(Editor's Note: The following text is an excerpt from The Book That Changed My Life: 71 Remarkable Writers Celebrate the Books That Matter Most to Them, edited by Roxanne Coady and Joy Johannessen.)
by John Crowley
As I am now seventy-five and still a nonstop reader, I cannot nominate any single book as the one that changed my life. If only one, it would have to be the complete Shakespeare, with the Hebrew Bible a near rival, and a group of poets hovering not far away: John Milton, William Blake, Walt Whitman, Hart Crane, Wallace Stevens, Percy Bysshe Shelley, William Butler Yeats, Emily Dickinson, Robert Browning, among others.
But I have written extensively about everything so far mentioned, and desire to recommend strongly a fantasy novel much too little known, though it was first published a quarter century ago, John Crowley's Little, Big (1981). I have read and reread Little, Big at least a dozen times, and always am startled and refreshed. It seems to me the best book of its kind since Lewis Carroll's Alice in Wonderland and Through the Looking Glass. Like the Alice books, Little, Big is an imaginative masterpiece, in which the sense of wonder never subsides. Little, Big is a family saga in which several generations live on surprisingly close terms with the faery folk, hence the title. So perpetually fresh is this book, changing each time I reread it, that I find it virtually impossible to describe, and scarcely can summarize it. I pick it up again at odd moments, sometimes when I wake up at night and can't fall asleep again. Though it is a good-sized volume, I think I remember every page. Little, Big is for readers from nine to ninety, because it naturalizes and renders domestic the marvelous.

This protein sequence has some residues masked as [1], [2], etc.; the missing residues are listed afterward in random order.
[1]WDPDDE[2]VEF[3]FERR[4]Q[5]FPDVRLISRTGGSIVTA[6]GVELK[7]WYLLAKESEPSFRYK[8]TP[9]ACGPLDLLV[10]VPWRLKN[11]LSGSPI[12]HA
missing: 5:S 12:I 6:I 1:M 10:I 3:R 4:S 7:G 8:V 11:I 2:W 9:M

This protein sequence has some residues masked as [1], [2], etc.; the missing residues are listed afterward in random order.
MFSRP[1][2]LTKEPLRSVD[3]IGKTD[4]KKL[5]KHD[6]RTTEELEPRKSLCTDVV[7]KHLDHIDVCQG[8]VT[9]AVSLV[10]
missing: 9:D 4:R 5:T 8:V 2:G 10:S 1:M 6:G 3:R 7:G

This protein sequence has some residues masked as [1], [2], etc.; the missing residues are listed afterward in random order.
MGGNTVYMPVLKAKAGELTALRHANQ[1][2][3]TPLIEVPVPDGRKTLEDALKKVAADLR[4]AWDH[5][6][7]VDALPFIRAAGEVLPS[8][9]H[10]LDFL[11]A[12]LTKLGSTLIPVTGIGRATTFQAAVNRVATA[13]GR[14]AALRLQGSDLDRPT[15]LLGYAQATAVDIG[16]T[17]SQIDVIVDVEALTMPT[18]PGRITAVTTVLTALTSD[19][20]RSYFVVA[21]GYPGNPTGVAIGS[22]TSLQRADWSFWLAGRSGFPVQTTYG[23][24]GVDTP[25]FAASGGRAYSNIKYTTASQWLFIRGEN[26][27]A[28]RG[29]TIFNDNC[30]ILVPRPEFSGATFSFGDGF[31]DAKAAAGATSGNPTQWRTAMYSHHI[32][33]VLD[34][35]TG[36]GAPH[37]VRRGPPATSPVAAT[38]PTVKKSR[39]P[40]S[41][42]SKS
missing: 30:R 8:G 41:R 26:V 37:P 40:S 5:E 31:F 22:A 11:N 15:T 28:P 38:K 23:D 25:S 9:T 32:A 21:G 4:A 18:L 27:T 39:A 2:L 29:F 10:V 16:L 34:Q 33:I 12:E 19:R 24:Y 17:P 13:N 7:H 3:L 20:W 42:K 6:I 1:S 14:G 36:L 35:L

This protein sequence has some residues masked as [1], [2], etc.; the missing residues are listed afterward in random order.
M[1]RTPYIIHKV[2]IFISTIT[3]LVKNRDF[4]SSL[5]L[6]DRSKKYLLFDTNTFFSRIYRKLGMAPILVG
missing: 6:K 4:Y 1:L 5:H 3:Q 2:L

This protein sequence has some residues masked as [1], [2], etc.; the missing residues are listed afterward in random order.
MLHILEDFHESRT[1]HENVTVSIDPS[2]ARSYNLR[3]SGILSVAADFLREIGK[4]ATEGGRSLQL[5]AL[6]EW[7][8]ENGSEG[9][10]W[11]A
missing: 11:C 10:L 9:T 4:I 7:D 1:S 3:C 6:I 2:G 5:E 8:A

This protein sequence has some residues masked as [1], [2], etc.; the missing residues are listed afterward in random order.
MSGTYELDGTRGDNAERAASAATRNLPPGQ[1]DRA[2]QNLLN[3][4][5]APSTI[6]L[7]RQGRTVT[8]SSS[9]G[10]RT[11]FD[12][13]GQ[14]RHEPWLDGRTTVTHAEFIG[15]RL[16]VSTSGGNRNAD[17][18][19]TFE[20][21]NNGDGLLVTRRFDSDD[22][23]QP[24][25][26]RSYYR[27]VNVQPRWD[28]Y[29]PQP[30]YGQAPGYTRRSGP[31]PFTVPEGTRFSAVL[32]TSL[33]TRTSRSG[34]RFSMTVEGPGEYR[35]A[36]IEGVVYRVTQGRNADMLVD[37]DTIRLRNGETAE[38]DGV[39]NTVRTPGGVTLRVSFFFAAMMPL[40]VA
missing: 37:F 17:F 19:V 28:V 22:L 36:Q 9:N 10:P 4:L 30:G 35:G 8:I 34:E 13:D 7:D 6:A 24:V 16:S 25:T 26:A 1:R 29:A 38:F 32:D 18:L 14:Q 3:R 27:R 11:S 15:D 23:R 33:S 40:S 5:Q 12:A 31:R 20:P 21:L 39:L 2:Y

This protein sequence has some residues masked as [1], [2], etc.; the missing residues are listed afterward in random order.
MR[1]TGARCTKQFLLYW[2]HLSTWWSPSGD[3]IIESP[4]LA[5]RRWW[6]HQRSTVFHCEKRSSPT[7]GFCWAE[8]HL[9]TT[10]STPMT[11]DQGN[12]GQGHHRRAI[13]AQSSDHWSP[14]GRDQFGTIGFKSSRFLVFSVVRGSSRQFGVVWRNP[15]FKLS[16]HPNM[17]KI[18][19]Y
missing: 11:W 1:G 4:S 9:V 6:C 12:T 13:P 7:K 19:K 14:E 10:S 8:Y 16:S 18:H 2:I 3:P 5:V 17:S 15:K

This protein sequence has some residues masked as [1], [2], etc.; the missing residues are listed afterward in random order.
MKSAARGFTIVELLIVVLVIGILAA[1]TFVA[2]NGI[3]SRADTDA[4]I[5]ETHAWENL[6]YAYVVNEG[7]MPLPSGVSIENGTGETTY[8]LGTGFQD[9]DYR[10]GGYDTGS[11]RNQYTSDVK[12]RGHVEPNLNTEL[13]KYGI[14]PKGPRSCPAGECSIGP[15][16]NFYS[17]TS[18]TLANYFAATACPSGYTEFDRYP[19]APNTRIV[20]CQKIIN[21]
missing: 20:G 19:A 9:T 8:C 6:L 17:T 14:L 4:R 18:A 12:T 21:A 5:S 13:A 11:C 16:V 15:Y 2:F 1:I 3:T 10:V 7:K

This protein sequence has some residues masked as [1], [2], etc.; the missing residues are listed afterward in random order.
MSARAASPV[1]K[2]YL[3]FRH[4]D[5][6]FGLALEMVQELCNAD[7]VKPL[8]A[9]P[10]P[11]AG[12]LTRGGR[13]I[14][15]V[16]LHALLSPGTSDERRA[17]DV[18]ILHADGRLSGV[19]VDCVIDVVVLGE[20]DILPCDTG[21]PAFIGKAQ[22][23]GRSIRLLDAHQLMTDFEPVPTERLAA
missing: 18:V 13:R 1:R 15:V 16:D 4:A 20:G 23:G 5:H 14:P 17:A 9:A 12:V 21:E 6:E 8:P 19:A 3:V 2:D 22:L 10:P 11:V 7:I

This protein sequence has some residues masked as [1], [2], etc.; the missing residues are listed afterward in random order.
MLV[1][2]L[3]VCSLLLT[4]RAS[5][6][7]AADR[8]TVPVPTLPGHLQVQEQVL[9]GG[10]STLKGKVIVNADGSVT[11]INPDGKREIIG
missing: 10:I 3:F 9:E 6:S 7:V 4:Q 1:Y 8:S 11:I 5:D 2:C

Wallace Stevens said that poetry was "one of the enlargements of life." So is Little, Big. I have recommended it to scores of friends and students, and invariably they tell me they have found wisdom and delight.
Harold Bloom, Sterling Professor of Humanities at Yale University and a former Charles Eliot Norton Professor at Harvard, is the author of more than twenty-five books, including Jesus and Yahweh: The Names Divine; Where Shall Wisdom Be Found?; How to Read and Why; Shakespeare: The Invention of the Human; The Western Canon; The Book of J; and The Anxiety of Influence. He is a MacArthur Prize Fellow, a member of the American Academy of Arts and Letters, and the recipient of the Academy's Gold Medal for Belles Lettres and Criticism, among many other awards and honors.